This approach continues in a loop, with step 6 bringing you back to steps 1 or 2 over and over.
The process of making decisions and plans in your business is never certain and it’s never done.
If you aren’t able to embrace failure, you won’t be able to take the actions needed to gain new information.
Instead, you’ll either be stuck in indecision or you’ll decide that the desire isn’t possible.
You might even let the failure tell you that you’re not cut out for business. This is an extreme response to the result of your best guess based on the information you had at the time.
Instead, now that you have new information, you can make a new hypothesis and try again.
Fail small and fail fast.
Let’s say that you decided instead to plan a new offer that you were going to sell to a new audience.
You spend months developing the curriculum for your coaching package. You get the brand and messaging just right.
Then, you spend tens of thousands of dollars on executing a marketing campaign.
At this point, you’ve invested a considerable amount of time and money. Your desired result – a six-figure launch – is necessary for you to recoup your investment.
The stakes are high. The room to ‘embrace failure’ is small.
This is why failing fast is so important. The faster you can fail, the faster you can confirm your hypotheses.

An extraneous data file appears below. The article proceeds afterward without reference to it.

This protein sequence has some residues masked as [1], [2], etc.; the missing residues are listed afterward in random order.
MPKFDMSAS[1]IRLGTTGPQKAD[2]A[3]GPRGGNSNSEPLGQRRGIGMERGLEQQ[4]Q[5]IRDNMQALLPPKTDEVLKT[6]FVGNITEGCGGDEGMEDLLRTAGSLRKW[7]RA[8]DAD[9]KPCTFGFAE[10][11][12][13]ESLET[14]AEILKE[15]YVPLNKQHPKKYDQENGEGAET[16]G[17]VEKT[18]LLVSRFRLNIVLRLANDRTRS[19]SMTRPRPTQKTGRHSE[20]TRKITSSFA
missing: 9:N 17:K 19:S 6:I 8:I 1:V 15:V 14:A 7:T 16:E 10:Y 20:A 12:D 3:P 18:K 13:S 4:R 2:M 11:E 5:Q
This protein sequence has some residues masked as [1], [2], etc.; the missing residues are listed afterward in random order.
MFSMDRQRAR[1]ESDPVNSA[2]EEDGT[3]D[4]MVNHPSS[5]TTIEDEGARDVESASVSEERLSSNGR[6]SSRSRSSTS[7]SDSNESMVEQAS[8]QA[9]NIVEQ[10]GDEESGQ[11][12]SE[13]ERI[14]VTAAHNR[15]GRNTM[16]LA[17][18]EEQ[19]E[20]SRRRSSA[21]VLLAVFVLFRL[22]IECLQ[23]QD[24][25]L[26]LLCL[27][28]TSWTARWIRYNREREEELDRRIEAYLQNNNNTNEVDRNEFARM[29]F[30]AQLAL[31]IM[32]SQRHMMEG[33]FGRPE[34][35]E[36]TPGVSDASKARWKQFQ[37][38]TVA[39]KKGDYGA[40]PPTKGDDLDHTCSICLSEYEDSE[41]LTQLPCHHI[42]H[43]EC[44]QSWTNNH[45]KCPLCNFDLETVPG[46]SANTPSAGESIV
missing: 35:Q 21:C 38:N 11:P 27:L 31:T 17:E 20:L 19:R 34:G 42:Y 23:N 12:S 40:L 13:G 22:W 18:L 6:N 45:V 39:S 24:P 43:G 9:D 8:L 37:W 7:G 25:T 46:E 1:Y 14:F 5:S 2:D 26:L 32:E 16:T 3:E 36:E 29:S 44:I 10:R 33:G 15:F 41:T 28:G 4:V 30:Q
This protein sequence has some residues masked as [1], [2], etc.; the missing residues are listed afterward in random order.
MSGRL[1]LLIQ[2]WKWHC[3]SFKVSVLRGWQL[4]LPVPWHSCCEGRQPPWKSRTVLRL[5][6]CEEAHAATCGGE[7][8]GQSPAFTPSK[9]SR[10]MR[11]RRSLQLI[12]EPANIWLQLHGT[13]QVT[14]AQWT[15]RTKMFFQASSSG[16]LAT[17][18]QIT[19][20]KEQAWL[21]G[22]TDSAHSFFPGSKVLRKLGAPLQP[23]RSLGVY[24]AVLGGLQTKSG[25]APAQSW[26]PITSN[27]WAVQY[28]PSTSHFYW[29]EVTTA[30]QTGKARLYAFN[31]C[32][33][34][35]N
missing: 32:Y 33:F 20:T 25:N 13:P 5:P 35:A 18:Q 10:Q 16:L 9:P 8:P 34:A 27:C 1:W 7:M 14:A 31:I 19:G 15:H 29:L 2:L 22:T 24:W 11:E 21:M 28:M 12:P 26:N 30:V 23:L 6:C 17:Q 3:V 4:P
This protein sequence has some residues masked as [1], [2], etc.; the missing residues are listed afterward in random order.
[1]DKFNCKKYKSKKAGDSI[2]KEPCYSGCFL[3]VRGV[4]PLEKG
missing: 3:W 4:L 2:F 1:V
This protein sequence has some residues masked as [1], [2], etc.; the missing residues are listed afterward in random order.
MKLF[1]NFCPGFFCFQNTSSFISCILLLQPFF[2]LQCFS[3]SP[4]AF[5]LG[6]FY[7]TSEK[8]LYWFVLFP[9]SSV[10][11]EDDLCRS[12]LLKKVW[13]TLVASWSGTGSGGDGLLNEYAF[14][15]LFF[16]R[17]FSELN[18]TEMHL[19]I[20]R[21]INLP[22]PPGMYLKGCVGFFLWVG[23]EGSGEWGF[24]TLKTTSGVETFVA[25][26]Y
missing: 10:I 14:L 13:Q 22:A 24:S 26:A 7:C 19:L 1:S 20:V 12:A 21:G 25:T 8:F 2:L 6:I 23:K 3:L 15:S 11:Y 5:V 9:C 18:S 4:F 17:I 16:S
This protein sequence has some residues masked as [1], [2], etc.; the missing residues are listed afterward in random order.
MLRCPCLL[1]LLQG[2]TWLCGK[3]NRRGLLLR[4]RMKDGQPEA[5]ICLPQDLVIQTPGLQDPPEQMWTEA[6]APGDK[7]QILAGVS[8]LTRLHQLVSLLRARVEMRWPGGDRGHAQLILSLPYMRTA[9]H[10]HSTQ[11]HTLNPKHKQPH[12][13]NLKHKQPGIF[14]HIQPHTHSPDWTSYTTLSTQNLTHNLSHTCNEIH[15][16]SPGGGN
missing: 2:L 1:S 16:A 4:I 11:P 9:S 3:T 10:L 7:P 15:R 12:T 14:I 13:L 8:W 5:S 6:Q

Small failures help to take away the risk of big failures.
Instead of taking a huge gamble, what is the smallest imperfect action you could take right now?
For example, you might decide to offer a one-hour session on the topic of your offer instead. There is little prep time to invest in creating the offer.
You reach out to a few of your potential clients to see if they will buy it. No sales page is needed. This is a simple invitation by email or direct messenger.
This way, you can validate that the topic is something that they want before you build out a full offer.
If they do buy, you’ll know that you’re on the right track with the problem you’re solving.
If they don’t, you’ll save yourself months of work and thousands of dollars. Then, you can ask follow-up questions to gather more information before you try again.
Use the experimental approach from above to quickly take action on a goal in your business:
- What is the desire?
- What is your hypothesis or best guess for how you can achieve that desire?
- What small and imperfect action can you take in a low-risk way to test out your hypothesis?
- What is the result of that action?
- What new information do you have from the result of your action?
- How can you use that new information to refine your hypothesis or refine your desire?
Stop rushing to the finish line. Embrace the journey for who it will allow you to become in the process.
Allowing failures to be a normal part of your business is the key to achieving business success. Whether you achieve your goal or not, the new data will help you grow as a coach, as an entrepreneur, and as an individual.
The experimental approach above will help you at all stages of your business.
In the previous post, we explored the myth that your clients want life coaching (hint – they don’t).
In the next post, we will be applying the experimental mindset from today to the love-hate topic of choosing a niche for your coaching business.